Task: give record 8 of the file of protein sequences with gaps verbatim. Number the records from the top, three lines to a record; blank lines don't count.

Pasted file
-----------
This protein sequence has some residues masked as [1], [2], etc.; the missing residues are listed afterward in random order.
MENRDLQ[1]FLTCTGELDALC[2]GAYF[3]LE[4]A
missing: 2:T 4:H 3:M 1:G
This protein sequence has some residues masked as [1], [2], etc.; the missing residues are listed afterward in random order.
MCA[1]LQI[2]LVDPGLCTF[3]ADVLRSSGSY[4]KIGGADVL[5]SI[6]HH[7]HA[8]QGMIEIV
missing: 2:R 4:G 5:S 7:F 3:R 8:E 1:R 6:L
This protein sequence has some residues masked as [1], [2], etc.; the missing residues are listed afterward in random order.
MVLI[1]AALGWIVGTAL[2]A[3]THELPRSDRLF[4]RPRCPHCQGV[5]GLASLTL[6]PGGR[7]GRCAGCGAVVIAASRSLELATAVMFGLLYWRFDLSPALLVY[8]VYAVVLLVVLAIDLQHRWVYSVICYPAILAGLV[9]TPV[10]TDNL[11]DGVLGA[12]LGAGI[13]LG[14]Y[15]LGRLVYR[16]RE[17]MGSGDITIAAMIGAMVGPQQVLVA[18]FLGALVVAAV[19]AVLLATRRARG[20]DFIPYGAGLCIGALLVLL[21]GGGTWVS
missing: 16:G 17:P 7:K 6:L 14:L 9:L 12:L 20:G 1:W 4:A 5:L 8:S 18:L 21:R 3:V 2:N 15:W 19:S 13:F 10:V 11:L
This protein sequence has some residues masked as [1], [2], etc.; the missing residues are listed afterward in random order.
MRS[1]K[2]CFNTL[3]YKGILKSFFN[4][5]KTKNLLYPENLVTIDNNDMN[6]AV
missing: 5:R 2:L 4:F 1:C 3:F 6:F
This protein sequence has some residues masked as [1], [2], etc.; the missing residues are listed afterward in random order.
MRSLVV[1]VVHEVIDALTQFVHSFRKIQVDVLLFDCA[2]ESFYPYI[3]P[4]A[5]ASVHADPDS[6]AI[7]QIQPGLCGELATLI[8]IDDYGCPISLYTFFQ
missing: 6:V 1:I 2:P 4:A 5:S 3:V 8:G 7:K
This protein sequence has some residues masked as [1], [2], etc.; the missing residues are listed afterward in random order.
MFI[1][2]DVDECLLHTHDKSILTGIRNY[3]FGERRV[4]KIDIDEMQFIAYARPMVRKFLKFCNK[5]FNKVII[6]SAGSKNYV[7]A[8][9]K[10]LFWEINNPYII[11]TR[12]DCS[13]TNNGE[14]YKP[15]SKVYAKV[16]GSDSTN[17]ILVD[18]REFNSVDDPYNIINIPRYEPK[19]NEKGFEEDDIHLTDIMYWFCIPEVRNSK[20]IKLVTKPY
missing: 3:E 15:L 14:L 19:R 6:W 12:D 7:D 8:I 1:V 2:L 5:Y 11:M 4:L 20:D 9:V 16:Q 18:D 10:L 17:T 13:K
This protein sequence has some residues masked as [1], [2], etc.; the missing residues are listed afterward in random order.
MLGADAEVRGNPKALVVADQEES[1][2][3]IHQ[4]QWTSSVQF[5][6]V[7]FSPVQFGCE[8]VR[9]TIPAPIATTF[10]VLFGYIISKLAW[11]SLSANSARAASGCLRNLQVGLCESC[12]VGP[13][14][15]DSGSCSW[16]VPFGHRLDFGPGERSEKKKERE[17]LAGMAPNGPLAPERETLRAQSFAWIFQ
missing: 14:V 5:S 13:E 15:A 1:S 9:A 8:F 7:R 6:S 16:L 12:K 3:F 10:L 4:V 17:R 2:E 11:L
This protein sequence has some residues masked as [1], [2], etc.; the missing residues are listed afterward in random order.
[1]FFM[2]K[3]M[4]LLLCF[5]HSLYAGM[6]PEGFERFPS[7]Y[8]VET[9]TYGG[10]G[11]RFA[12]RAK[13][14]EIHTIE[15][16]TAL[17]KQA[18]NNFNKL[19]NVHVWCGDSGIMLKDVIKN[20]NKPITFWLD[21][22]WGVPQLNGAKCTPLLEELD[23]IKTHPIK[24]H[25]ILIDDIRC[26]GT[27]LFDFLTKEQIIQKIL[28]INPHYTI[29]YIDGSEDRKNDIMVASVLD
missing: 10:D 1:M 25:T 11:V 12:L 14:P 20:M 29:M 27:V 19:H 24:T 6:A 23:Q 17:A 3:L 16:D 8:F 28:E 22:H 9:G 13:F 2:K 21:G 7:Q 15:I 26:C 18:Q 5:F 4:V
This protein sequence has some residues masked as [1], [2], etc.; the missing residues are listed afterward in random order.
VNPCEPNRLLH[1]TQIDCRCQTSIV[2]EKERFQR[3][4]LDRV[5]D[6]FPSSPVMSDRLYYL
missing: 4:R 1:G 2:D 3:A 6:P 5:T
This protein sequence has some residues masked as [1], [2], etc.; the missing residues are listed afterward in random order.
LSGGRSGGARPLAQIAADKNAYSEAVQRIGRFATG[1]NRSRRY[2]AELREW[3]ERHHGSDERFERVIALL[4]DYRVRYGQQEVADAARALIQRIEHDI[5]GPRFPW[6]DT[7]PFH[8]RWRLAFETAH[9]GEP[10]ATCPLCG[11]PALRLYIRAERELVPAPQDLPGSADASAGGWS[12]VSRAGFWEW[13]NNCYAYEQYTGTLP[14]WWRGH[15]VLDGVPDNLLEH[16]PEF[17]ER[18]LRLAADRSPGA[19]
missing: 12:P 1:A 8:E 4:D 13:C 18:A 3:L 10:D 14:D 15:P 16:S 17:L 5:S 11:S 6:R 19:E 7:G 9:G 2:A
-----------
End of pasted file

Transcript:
This protein sequence has some residues masked as [1], [2], etc.; the missing residues are listed afterward in random order.
[1]FFM[2]K[3]M[4]LLLCF[5]HSLYAGM[6]PEGFERFPS[7]Y[8]VET[9]TYGG[10]G[11]RFA[12]RAK[13][14]EIHTIE[15][16]TAL[17]KQA[18]NNFNKL[19]NVHVWCGDSGIMLKDVIKN[20]NKPITFWLD[21][22]WGVPQLNGAKCTPLLEELD[23]IKTHPIK[24]H[25]ILIDDIRC[26]GT[27]LFDFLTKEQIIQKIL[28]INPHYTI[29]YIDGSEDRKNDIMVASVLD
missing: 10:D 1:M 25:T 11:V 12:L 14:P 20:M 29:M 27:V 19:H 24:T 6:A 23:Q 17:A 3:L 16:D 8:F 28:E 22:H 9:G 13:F 2:K 21:G 7:Q 15:I 26:C 18:Q 5:F 4:V